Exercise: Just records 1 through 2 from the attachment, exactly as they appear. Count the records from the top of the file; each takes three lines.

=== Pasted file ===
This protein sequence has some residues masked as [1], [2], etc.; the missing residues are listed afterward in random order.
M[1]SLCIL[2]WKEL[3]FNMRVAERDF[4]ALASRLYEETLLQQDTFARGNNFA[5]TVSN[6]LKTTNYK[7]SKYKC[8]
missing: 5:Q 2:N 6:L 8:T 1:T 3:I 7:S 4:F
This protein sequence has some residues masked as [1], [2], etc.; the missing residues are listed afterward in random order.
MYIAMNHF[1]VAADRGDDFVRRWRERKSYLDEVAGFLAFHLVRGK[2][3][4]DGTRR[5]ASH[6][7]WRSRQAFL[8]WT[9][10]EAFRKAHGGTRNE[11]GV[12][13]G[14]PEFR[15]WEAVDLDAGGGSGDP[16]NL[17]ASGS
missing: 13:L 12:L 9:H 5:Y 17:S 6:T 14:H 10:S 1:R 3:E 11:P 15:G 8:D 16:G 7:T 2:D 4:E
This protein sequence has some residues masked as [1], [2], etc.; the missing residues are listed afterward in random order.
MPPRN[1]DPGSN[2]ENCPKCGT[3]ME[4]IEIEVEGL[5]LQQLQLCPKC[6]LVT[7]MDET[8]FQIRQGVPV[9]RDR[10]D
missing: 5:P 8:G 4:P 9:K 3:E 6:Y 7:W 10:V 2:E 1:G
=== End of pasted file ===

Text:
This protein sequence has some residues masked as [1], [2], etc.; the missing residues are listed afterward in random order.
M[1]SLCIL[2]WKEL[3]FNMRVAERDF[4]ALASRLYEETLLQQDTFARGNNFA[5]TVSN[6]LKTTNYK[7]SKYKC[8]
missing: 5:Q 2:N 6:L 8:T 1:T 3:I 7:S 4:F
This protein sequence has some residues masked as [1], [2], etc.; the missing residues are listed afterward in random order.
MYIAMNHF[1]VAADRGDDFVRRWRERKSYLDEVAGFLAFHLVRGK[2][3][4]DGTRR[5]ASH[6][7]WRSRQAFL[8]WT[9][10]EAFRKAHGGTRNE[11]GV[12][13]G[14]PEFR[15]WEAVDLDAGGGSGDP[16]NL[17]ASGS
missing: 13:L 12:L 9:H 5:Y 17:S 6:T 14:H 10:S 1:R 3:E 11:P 15:G 8:D 16:G 7:T 2:D 4:E